Changing Lanes
Director: Roger Michell. Cast: Ben Affleck, Samuel L. Jackson, Kim Staunton, Toni Collette, Sydney Pollack, Amanda Peet, Richard Jenkins, Dylan Baker, Matt Malloy, William Hurt, Tina Sloan, John Benjamin Hickey. Screenplay: Chap Taylor and Michael Tolkin.

One of the stupidest things I do on this website is supply letter grades as a means of "rating" the movies I watch. As I have attempted to explain elsewhere, the device is mostly useful for those readers who want a quick indicator of "To Rent or Not To Rent," but of course the strategy of tagging movies as though they were pop quizzes is ripe with absurdity. And Changing Lanes is exactly the sort of film that resists and belies the tactic, because it's a far more interesting movie—and therefore a far more frustrating disappointment—than the "grade" is likely to communicate. In particular, the first hour of Changing Lanes is hypnotic. The car accident that introduces Gavin Banek (Ben Affleck), an unctuous young lawyer, and Doyle Gipson (Samuel L. Jackson), a desperate divorcé and recovering alcoholic, reprises the theme of urban coincidence most recently familiar from a spate of films—Sliding Doors, Run Lola Run, Serendipity, Amélie—that have placed the phenomena of chance meetings and missed encounters in a larkish context of romantic fancy. Changing Lanes is the rare Hollywood film that remembers that half of people's lives are spent in the "real world" of offices, bureaucracies, paperwork procedures, haggles over custody. The freakishness of a split-second event is much more likely to induce professional hardship and practical entanglements than to reveal or conceal Mr. and Ms. Right.

So, right from its concept, I was intrigued by Changing Lanes. The way in which frenzied corporate ambition distorts ethical reasoning is a fascinating and urgent theme for current filmmaking, and Ben Affleck, whose character confronts exactly this dilemma, has already hinted powerfully in Boiler Room that his own narcissistic screen persona is perfect for this kind of material. The slippery borders among economic, parental, and moral desperation is also a fertile plot for storytelling impulses, and though Samuel L. Jackson is a priceless embodiment of Cinematic Cool, it is refreshing and energizing to watch him craft a more mundane, world-riven character than his Tarantino-land hepcats. The two actors work well together, but in very different styles, which only adds to the sharp texture of their exchange. And it is shocking how quickly and nimbly the screenplay eases a situation of rash behavioralism into a high-stakes game of economic and social power-playing. British director Roger Michell, better known for the prim pleasures of Persuasion and Notting Hill (he was also the first director assigned to Captain Corelli's Mandolin), has certainly got the hang of the steeper inclines on the American social ladder.

At a certain point in the narrative, however, the friction between Affleck's and Jackson's characters starts to degenerate into something blander, more artificial-seeming: it is clear that this movie was, after all, made in Hollywood, and rather than sustaining a snapshot of institutionalized mistrust and panic in America, Changing Lanes is going to devote its energy to devising resolutions, virtually all of them false, to its admirably chaotic plot. Near the third act, the tense compositions of Salvatore Totino's camera start proliferating with all sorts of crucifixes and glib religious imagery—not that religious imagery is by definition glib (of course it isn't), but the kinds of anxiety and conflict we have witnessed between and within Gavin and Doyle has nothing to do with Christic suffering. It's a false metaphor, and so the fact that the movie drops this leitmotif as suddenly as it was introduced is either to the filmmakers' credit (they realized they were cheating) or to their detriment (why did they bother in the first place?). Plotlines and narrative ornaments that seemed teasingly elliptical—a secret file in the boss's office, an adulterous affair within the office, a sketched-out friendship between Jackson's character and his AA sponsor, played by William Hurt—turn out to be dead ends, or red herrings. And that category of "narrative ornaments" comes to include, I am sad to report, every single female character in the movie. Toni Collette and Amanda Peet are, from their first appearances, transparent plot mechanisms, though Collette has the thespian goods to enliven and unsettle the stereotype of Ambivalent Love Object in ways that Peet can't manage with her soulless, shallow, Bridget-Fonda-in-A Simple Plan role as the Cynical Ball-Breaking Wife. The best performance in the picture is that of Kim Staunton as Doyle's exhausted, increasingly independent wife, but even she is stripped of her integrity and free-standing qualities as a character once the film sells out to some vague rhetoric of male solidarity and na´veté unraveled.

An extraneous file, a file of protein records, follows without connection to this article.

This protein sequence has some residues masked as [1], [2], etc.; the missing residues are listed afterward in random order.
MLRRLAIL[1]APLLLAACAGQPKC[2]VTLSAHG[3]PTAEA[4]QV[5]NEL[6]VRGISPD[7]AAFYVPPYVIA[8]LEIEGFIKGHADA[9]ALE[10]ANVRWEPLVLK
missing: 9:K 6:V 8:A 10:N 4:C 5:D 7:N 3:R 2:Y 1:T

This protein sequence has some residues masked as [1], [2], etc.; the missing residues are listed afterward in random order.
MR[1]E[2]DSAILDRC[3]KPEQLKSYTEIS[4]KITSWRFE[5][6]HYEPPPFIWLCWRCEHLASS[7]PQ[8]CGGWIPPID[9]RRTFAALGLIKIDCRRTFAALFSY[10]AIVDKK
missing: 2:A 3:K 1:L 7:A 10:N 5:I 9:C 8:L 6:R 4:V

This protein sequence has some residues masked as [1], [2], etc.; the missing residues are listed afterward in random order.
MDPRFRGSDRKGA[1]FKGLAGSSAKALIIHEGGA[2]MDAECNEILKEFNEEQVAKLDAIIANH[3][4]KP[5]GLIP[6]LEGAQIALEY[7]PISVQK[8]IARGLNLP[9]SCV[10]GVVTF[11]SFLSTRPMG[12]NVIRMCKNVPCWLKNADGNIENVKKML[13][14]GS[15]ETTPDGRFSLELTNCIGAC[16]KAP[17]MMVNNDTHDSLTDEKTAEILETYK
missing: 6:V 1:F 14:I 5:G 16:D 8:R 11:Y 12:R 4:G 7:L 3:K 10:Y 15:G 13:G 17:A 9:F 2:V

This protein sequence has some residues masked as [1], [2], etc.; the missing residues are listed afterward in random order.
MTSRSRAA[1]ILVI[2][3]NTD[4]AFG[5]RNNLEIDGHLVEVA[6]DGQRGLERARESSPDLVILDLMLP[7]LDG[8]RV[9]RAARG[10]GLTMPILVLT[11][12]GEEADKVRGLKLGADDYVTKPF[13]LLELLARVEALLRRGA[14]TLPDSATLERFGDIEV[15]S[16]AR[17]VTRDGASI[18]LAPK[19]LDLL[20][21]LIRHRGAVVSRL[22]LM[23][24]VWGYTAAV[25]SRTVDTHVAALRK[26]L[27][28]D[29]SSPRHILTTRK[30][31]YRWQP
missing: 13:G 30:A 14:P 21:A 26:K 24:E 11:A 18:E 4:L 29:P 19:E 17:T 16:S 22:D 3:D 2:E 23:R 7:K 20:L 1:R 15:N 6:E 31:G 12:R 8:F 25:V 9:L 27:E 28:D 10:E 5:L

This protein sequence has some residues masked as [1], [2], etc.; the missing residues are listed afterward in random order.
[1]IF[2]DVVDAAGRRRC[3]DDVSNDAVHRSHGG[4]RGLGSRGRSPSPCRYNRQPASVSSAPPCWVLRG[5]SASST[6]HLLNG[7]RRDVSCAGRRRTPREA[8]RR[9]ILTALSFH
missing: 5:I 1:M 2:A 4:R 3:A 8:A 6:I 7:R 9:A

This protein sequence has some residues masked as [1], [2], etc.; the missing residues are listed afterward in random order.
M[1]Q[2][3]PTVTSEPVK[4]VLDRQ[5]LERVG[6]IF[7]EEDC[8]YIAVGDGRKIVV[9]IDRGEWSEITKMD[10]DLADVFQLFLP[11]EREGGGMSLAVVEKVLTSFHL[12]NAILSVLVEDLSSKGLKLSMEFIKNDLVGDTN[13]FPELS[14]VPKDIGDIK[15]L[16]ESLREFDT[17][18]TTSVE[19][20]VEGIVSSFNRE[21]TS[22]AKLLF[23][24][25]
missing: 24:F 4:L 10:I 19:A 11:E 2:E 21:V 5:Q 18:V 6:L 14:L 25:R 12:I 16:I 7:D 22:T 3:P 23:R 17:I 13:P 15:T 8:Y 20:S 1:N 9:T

So, as dramaturgy, Changing Lanes is in the final analysis a botch: it's speeding along impressively in the left lane for a good 70 minutes before swerving fatally onto an exit ramp that leads nowhere. The talented crew (editor Christopher Tellefsen and production designer Kristi Zea are crucial to the movie's nerviness) cannot compensate for a story that loses its convictions, and the product is aesthetically compromised. But as a sign of the times—a symptom of a masculine, money-driven industry compulsively blurting out a morality tale about fear, money, and masculinity—Changing Lanes is quietly fascinating. I wouldn't say it is a better film than much of what we've seen at the springtime multiplex in 2002, but it's infinitely more worth holding onto than Panic Room or The Mothman Prophecies, because it has something to say to us, and for a while at least, it says it. C+


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